It’s being hailed as a victory, for a grassroots group that has been fighting Dominion Energy for almost two years.
State regulators in Virginia have ordered Dominion to put a new transmission line under the Rappahannock River, instead of running the line the entire way across the river on ten pilings with metal structures sticking high into the air.
Dominion had proposed building 1.9 miles’ worth of line 100 feet away from the Norris Bridge. Each concrete piling would hold a galvanized “H frame” structure that would stretch up to 173 feet in the air.
Dominion said the overhead plan would be most cost-effective. In its initial proposal in February 2016, the company estimated the cost of the overhead construction at $26.3 million, and the cost of an underground line at $83.6 million.
Local groups of boaters, business owners, and residents argued that the overhead structures would be navigation hazards for boats and would ruin waterfront views.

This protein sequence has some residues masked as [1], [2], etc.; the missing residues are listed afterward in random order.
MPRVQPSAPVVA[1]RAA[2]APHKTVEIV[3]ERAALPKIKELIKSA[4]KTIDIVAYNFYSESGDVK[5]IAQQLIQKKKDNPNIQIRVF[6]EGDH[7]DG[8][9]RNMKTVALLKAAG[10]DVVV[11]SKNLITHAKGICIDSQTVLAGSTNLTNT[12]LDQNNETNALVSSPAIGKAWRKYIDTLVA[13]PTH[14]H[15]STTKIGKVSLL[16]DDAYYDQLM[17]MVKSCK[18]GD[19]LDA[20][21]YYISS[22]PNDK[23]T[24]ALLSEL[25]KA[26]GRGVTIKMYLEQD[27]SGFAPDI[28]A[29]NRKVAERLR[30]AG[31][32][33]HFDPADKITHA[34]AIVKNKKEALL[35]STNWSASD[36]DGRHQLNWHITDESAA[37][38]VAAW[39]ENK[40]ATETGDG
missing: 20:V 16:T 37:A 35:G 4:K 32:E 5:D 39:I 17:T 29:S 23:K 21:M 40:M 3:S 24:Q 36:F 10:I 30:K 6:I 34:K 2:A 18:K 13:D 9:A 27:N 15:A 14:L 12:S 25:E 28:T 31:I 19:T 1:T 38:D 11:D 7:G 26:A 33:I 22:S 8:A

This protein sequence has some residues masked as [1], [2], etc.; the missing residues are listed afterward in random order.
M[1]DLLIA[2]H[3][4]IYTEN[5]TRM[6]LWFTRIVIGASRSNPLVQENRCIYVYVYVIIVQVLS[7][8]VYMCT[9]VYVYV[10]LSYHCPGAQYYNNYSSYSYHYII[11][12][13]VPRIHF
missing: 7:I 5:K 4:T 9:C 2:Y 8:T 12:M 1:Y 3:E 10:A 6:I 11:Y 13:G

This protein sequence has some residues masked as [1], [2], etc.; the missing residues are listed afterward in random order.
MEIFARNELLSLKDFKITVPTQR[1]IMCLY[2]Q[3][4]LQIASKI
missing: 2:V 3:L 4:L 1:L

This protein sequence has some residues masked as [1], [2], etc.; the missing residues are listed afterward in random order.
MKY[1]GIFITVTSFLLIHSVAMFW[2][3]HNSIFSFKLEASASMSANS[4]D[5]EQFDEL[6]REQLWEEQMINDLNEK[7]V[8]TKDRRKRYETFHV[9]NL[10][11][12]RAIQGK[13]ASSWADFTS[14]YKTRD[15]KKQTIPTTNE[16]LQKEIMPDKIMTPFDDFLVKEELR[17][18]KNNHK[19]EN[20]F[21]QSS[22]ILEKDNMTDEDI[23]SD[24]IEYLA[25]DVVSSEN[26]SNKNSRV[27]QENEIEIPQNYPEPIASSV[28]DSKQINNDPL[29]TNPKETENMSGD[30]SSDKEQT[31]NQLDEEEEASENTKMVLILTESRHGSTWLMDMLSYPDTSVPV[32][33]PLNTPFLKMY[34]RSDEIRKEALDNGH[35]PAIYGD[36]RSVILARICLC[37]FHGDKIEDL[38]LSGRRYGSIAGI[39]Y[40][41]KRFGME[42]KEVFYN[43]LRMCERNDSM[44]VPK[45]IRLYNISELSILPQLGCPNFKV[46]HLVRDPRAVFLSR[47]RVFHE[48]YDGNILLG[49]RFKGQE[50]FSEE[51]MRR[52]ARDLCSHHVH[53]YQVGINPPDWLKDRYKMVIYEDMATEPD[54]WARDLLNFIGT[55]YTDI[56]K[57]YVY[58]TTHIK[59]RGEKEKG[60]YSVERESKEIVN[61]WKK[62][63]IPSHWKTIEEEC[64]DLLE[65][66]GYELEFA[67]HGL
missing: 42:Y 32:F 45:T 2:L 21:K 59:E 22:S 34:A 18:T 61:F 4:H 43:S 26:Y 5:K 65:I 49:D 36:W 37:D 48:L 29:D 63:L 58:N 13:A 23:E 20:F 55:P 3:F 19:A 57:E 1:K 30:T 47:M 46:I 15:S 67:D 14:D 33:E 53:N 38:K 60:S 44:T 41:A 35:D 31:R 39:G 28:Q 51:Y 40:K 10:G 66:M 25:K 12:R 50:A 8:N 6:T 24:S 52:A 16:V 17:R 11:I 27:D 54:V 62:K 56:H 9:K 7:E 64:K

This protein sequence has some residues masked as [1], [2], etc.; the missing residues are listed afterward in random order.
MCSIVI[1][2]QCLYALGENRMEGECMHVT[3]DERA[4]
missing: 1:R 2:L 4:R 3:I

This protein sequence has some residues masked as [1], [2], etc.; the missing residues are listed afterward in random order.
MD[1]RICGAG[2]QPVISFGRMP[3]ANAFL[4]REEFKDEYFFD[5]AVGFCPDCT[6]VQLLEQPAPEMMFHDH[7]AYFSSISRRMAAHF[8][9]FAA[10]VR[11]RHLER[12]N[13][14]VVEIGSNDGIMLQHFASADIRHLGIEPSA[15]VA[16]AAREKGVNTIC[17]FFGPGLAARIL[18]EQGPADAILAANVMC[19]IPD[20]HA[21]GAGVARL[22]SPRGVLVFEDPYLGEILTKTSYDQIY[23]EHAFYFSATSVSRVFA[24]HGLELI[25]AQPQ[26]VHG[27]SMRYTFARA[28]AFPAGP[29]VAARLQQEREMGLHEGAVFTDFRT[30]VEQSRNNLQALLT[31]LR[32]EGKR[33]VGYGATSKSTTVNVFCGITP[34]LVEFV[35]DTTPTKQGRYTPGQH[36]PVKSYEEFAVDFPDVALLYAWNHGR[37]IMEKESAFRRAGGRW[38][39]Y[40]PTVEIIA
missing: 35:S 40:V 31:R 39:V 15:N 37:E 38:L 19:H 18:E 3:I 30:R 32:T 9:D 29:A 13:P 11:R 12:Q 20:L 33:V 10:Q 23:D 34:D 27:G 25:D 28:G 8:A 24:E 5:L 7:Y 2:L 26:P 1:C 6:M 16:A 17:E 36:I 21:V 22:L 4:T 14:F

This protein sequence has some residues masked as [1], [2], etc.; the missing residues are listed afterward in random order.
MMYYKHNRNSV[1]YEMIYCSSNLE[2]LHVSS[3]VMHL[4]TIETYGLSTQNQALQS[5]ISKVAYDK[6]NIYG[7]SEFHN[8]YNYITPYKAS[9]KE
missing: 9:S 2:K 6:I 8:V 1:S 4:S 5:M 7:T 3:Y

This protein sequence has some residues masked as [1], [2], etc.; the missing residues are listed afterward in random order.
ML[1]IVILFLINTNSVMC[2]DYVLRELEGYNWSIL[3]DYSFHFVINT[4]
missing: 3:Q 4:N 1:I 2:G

On Thursday the State Coroporation Commission held that, “underwater construction…satisfies the statutory requirements and best serves the total public interest within the parameters of the statute. This finding includes consideration of among other things: need; cost; reliability; the environment; scenic assets; historic districts; health and safety of the persons in the area; economic development; local comprehensive plans; proposed method of installation; possible impediments to timely construction; and rights-of-way.”
“This is a great day for Virginia and for all those who value her scenic resources,” said Carl Smith, President of Save the Rappahannock. Both Preservation Virginia and Scenic Virginia, respected state-wide organizations, had testified to the importance of finding an alternative to the towers.
The owner of Rappahannock Yachts, Bruce Sander, who testified at the SCC hearings, said, “We are relieved that commercial and recreational boaters will not be subjected to the additional risks the new, mid-river towers would have presented.”
The new underwater line will still run near Norris Bridge between Grey’s Point and White Stone.